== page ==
OpenAI, the creators of ChatGPT, has recently admitted that the current crop of AI detectors, including ChatGPT itself, are ineffective at distinguishing between human-generated and machine-generated text.
Teachers, students, and content creators, listen up! OpenAI has made it clear the ineffectiveness of AI detectors in their FAQ section. “In short, no,” they say, when asked if these tools can accurately distinguish between human and AI-generated content. So, if you’re relying on an “AI essay detector” or a “ChatGPT detector” to validate the authenticity of a text, you might want to reconsider.
AI detectors like GPTZero have been found to yield false positives, often mistaking human text for machine-generated content. OpenAI even discontinued its AI Text Classifier tool, which had a jaw-droppingly low accuracy rate of just 26%.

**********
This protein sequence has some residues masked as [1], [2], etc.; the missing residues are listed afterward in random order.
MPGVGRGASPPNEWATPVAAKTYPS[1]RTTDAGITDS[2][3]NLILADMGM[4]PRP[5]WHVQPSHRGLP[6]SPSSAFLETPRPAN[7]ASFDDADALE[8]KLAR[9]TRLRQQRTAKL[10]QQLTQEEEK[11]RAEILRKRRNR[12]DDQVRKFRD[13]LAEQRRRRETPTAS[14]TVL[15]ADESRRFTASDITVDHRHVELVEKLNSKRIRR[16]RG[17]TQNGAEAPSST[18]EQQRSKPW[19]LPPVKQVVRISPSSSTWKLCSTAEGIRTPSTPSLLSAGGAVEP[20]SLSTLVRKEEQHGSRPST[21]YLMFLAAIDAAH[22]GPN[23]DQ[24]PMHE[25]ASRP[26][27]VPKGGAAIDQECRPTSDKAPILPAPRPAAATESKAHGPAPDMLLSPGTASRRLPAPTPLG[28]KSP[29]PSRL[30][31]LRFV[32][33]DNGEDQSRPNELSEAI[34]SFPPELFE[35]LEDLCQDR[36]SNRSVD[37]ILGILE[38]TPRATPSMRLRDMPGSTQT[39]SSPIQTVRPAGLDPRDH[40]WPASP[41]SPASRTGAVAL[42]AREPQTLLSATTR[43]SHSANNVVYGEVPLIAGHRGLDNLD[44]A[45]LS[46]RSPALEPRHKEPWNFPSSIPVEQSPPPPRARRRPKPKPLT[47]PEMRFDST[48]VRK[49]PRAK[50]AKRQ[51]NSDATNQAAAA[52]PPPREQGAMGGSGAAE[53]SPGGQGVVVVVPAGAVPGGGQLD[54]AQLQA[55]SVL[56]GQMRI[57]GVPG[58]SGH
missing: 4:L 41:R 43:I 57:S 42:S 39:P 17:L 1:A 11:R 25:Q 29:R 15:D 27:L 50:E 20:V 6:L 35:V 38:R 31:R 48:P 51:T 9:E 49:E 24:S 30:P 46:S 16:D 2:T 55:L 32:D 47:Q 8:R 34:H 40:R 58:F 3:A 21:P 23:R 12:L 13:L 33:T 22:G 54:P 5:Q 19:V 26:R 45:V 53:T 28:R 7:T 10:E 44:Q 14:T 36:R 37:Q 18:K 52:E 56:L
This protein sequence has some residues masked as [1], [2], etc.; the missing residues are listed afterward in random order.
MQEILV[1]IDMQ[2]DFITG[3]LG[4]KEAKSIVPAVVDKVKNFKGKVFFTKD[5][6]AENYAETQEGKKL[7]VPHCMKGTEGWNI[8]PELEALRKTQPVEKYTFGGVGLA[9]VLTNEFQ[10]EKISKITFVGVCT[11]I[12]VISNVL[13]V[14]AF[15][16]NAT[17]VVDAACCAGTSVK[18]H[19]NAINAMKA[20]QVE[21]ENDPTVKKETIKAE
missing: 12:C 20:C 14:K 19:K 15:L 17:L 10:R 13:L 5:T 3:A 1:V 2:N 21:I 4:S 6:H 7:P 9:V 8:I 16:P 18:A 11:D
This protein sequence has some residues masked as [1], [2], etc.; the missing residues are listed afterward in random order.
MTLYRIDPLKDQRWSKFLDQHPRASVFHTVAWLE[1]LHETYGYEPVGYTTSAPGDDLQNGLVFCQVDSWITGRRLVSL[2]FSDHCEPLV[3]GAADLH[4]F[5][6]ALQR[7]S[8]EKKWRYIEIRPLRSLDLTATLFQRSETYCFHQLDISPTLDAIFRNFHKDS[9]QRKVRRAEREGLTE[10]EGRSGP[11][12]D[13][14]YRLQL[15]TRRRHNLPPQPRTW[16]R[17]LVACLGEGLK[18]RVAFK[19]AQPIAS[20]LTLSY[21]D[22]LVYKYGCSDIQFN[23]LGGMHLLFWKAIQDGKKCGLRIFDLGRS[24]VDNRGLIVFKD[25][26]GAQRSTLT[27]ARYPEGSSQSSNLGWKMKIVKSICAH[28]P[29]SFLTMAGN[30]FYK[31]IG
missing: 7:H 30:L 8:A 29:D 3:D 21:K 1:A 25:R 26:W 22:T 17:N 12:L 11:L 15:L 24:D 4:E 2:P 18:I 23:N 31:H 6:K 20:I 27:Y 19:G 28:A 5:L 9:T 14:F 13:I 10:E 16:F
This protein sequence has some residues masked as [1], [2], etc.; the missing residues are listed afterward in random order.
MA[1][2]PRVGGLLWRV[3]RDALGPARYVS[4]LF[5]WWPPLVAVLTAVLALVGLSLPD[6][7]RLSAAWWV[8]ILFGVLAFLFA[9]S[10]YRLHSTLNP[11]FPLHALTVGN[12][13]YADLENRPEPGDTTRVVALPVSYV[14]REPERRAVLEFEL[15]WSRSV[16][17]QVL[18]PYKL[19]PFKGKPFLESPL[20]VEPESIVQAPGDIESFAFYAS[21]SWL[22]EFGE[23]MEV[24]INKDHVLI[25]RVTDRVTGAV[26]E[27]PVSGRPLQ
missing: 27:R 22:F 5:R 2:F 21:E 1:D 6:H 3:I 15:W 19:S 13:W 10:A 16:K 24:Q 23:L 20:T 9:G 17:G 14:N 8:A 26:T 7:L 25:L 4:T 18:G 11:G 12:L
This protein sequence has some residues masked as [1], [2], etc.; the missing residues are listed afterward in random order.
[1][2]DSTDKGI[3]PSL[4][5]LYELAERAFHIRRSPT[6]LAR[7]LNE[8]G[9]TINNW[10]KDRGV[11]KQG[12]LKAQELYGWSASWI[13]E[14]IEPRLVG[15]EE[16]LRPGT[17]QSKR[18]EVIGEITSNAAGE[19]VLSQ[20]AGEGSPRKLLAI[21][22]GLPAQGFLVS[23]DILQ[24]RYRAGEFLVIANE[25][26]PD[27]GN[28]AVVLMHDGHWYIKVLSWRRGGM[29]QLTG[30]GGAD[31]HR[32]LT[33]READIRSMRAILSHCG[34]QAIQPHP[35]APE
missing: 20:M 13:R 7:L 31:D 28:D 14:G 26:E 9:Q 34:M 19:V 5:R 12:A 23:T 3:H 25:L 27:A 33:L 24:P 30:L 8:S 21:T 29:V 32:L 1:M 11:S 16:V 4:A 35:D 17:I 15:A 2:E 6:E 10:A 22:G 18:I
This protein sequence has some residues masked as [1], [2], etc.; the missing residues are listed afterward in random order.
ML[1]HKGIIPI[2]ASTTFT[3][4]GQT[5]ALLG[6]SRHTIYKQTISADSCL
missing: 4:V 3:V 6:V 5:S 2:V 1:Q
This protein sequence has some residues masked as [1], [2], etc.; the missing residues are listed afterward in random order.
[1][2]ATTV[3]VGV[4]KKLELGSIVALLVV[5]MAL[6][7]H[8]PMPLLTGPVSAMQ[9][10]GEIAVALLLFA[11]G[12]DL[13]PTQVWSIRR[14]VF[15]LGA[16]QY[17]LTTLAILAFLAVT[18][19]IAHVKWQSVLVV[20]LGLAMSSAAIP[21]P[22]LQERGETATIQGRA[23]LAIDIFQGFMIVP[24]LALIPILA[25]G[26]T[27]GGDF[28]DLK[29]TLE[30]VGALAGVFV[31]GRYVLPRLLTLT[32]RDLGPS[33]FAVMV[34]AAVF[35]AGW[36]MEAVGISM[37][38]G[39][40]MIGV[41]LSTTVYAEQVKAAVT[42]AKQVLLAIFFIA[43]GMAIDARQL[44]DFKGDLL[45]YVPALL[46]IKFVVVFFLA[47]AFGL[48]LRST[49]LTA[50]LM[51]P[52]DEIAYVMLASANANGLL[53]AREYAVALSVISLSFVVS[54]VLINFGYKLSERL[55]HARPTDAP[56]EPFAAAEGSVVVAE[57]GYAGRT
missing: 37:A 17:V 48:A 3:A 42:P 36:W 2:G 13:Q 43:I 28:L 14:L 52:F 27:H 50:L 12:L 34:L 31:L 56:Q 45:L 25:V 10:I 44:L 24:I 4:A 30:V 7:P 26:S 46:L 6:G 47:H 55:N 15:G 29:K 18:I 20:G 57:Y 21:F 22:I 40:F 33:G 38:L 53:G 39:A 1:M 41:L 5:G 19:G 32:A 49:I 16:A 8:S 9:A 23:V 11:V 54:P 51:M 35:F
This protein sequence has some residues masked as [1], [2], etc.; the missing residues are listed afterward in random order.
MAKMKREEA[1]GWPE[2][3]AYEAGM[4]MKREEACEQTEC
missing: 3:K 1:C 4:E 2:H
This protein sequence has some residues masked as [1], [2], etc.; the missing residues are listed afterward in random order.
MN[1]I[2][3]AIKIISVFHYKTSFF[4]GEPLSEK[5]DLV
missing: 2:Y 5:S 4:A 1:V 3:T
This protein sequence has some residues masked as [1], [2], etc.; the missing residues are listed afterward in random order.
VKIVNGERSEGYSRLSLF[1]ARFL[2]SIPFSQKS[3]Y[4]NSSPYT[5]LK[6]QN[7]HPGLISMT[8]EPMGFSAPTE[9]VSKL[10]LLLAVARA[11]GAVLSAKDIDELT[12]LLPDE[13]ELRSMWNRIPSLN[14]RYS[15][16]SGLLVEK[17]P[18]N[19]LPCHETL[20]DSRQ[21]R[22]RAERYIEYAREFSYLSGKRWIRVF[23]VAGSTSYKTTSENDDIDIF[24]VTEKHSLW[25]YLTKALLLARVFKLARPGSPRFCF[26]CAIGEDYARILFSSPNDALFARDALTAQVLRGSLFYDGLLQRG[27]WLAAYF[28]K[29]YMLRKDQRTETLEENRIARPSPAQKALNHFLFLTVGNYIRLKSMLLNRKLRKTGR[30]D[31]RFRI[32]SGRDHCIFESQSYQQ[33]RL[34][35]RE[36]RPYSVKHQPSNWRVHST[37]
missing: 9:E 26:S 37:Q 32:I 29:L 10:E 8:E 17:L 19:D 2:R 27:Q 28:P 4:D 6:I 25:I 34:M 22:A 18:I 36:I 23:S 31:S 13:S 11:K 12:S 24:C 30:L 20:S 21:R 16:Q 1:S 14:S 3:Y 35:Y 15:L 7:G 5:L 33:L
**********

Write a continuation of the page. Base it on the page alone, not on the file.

ChatGPT, often considered a reliable source for generating human-like text, is also in the hot seat. The model has no “understanding” of what content can be created by AI. It sometimes fabricates answers to questions like, “did you write this [essay]?” or “could this have been written by AI?” These answers are random and have no basis, further emphasizing the limitations of AI detectors.
Experts are now advocating for a shift towards human experience and intuition rather than relying solely on automated AI detection tools. A teacher familiar with a student’s writing style, for instance, may notice if the student’s style or level of knowledge suddenly changes. Some sloppy attempts to pass off AI-generated text even reveal tell-tale signs like the phrase “as an AI language model,” indicating a mere copy-paste job.